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  • Writer's pictureEvan Clifton


Hi Friends,

The month of April brought a ton of great events with awesome colleagues and students, but that also meant it was quite busy. A university masterclass and recital, four high school masterclasses, two orchestra weeks, and a concerto (technically in the first few days of May, but still…) within a month definitely provided lots of perspective on my life and career and was also incredibly invigorating. To go back to the very first post on this blog “Injury. Recovery. Redirection.”, this was definitely the most significant action on the redirected path of my career so far.

Recently, I’ve had a very strong gut feeling that I need to not only share my experiences with playing injuries, but also the habits and processes that I learned through recovering from those playing injuries. April was the month to put that gut feeling into action by shifting my focus to educational events. First, I was a guest artist at the University of Wisconsin – Stevens Point with my good friend Jared Dalgleish, who is the Associate Lecturer of Low Brass there. During my visit, I gave a lecture titled “Brass Instruments and the Human Body: An approach to simple and healthy brass playing” which provoked a really great conversation with the students and faculty members who attended. Afterwards, I taught lessons to two fantastic bass trombonists and played a solo recital that evening. In this event alone, I experienced three distinct perspectives centered around the same message of sharing what I’ve learned through my experience with playing related injuries. The following week I had the pleasure of working with three fantastic high school band programs in the Grand Rapids, MI area; Northview, Grandville, and Allendale. And it really was a pleasure, these kids can PLAY. This was yet another perspective still focused on the same goal.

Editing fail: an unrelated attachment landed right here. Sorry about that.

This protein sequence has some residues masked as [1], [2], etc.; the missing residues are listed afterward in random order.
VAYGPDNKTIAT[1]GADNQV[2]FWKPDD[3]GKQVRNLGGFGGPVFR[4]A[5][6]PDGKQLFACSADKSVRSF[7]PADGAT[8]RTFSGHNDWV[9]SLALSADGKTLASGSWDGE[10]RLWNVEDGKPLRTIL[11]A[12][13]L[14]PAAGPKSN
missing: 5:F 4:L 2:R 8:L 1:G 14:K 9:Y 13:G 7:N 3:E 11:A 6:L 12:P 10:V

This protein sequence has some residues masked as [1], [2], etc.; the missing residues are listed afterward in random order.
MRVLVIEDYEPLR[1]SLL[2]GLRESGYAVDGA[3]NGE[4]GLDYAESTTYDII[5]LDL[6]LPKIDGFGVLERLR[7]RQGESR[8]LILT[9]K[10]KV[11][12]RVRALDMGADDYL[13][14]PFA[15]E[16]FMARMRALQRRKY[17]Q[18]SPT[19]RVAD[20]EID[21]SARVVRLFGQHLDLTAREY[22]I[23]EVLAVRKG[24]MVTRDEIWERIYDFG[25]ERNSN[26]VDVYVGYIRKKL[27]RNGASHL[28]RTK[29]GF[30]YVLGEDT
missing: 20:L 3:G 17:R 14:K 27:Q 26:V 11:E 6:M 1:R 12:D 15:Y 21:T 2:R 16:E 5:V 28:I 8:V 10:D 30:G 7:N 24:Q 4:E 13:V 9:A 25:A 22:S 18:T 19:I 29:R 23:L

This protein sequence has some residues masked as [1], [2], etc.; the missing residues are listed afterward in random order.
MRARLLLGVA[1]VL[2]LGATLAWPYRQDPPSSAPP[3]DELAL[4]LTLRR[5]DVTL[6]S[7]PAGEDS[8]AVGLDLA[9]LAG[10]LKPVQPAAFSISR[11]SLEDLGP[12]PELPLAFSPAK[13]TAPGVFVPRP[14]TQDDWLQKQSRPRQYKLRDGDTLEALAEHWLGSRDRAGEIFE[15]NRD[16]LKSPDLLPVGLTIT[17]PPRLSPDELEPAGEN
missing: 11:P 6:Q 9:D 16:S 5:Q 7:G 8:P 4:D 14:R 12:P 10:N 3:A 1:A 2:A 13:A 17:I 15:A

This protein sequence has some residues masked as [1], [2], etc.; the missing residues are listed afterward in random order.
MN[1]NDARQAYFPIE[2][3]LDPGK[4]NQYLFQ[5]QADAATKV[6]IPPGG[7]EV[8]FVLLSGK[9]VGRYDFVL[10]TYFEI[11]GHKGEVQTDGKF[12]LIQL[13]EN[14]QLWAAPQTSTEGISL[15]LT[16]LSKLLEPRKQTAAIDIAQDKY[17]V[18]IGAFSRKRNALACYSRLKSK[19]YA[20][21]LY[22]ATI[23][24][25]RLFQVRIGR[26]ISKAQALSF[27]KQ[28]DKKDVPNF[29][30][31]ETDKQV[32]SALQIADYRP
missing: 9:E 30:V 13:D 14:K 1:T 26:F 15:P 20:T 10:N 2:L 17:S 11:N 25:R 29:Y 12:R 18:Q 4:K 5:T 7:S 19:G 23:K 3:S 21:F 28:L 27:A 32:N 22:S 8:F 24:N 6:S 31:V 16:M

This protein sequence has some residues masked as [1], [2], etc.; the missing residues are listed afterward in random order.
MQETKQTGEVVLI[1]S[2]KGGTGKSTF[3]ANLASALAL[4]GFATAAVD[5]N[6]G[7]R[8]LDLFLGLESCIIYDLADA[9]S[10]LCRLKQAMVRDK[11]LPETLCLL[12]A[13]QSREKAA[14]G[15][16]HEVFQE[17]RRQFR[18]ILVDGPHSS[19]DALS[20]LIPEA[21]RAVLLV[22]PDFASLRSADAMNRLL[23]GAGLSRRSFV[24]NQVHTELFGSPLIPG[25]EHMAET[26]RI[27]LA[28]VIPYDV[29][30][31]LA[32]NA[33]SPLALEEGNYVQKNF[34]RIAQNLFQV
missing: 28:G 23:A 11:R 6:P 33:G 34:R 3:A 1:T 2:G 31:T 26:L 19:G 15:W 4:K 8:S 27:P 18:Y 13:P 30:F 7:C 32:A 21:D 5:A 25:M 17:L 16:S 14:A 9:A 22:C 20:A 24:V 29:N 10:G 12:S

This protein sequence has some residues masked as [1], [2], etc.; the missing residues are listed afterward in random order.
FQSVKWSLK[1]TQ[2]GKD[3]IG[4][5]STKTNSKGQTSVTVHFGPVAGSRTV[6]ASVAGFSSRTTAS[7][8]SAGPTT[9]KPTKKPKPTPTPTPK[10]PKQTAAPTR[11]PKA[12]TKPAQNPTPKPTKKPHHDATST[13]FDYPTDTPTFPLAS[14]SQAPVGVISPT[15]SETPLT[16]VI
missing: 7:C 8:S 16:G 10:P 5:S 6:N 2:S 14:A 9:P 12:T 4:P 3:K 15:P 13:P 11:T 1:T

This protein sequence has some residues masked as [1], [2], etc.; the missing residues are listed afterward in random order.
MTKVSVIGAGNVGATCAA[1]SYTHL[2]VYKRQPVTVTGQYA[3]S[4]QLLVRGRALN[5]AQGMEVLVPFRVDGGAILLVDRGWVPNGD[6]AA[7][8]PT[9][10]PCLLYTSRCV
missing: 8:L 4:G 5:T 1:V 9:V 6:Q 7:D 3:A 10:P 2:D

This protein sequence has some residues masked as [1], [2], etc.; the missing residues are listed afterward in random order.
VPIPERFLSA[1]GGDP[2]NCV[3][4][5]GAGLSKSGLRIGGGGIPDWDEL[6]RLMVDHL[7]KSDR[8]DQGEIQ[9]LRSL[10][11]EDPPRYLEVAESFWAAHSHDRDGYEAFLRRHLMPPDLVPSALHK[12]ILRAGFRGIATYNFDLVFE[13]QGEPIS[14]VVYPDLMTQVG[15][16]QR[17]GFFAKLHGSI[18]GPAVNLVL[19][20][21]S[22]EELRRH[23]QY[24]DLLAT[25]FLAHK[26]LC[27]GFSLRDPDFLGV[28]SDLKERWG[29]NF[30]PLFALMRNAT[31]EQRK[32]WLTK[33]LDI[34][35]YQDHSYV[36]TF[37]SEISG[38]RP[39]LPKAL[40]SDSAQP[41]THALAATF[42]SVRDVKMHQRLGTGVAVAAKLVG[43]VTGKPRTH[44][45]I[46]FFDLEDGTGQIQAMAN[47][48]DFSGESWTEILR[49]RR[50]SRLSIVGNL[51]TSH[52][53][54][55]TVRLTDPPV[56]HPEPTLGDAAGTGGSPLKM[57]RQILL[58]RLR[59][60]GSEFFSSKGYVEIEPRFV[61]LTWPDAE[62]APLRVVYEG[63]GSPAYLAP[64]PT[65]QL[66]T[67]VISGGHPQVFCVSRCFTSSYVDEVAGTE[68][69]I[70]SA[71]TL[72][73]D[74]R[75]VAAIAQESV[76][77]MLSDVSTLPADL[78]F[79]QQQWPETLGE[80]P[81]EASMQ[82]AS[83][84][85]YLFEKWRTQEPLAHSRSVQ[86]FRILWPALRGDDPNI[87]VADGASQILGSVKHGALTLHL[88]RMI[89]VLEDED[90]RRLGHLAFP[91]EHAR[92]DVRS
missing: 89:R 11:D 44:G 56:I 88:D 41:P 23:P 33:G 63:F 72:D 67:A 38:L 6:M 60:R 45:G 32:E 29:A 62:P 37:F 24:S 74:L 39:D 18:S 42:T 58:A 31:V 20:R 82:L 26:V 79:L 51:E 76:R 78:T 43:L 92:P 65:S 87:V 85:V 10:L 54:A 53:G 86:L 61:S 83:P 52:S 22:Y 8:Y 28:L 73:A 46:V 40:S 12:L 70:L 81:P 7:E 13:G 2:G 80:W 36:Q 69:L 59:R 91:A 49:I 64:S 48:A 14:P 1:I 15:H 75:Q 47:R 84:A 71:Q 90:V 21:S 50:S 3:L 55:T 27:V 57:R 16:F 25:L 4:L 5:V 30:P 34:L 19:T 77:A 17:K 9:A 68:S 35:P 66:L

In order for me to stay fresh on any long term task, I need to break it up with other activities, so it was perfect timing that I spent the next two weekends playing concerts with the Lansing Symphony and the West Michigan Symphony. Immediately following that though, it was back in the saddle at Lakewood High School with my good friends Adam Noaeill and Anna Werling and their band students. I did a full day of sectionals and masterclasses with all of their ensembles, 7th grade through the top high school group, and the next day I soloed with them on a piece titled Paceline by Tyler S. Grant. I was also very happy to have been in the consortium for this piece a few months back.

Now this was all incredibly exciting but with this variety of activities came massive challenges, the most obvious being exhaustion. This schedule combined with normal day to day activities made for a very hectic month and at times caused me to withdraw into myself. But when this happened, I had to keep trusting my gut and focus on the task at hand which was to encourage others with tools that I learned through my own experience. Giving a lecture to a university audience, teaching university students one-on-one, putting what I teach into practice in a solo recital, teaching high school students in sectionals and masterclasses, and soloing with a high school ensemble each provided different perspectives that worked together in ways that I couldn’t have imagined beforehand. Working with high school students, in particular, on healthy brass playing techniques forced me to boil the concepts down for a more simple and direct delivery which made me think, does it really need to be any more complicated than this for anyone? Sure, there are certain components that may require a deeper understanding and knowledge base to be most effective for some people, but as simple as possible (but not more than that) is always my goal.

In reflecting on my thought process during this busy time, it reminded me of the quote below from Gary Vaynerchuk, media mogul and entrepreneur. It truly is the entire purpose of what we do as musicians to tell our story through music, at least as performers. As teachers, it is our job to find ways to encourage our students to tell THEIR story and as a result pedagogy is constantly evolving (or at least should be) in order to discover the best way to achieve this result for each student and bring more true, authentic, and moving music into the world.

With this focus on perspective recently, I’ve been following my friend Jeremy Wilson’s activities very closely since he just performed what looked like an incredible concert at Vanderbilt University which he called “Perspectives”. I’ve long admired Jeremy’s playing but this recording from the International Trombone Festival in the summer of 2017 really blew me away, not only because of the fantastic playing but the new piece titled Tresin Terra by David M. Rodgers is truly phenomenal! Definitely give this a listen!!

MUSIC. It's good for ya.

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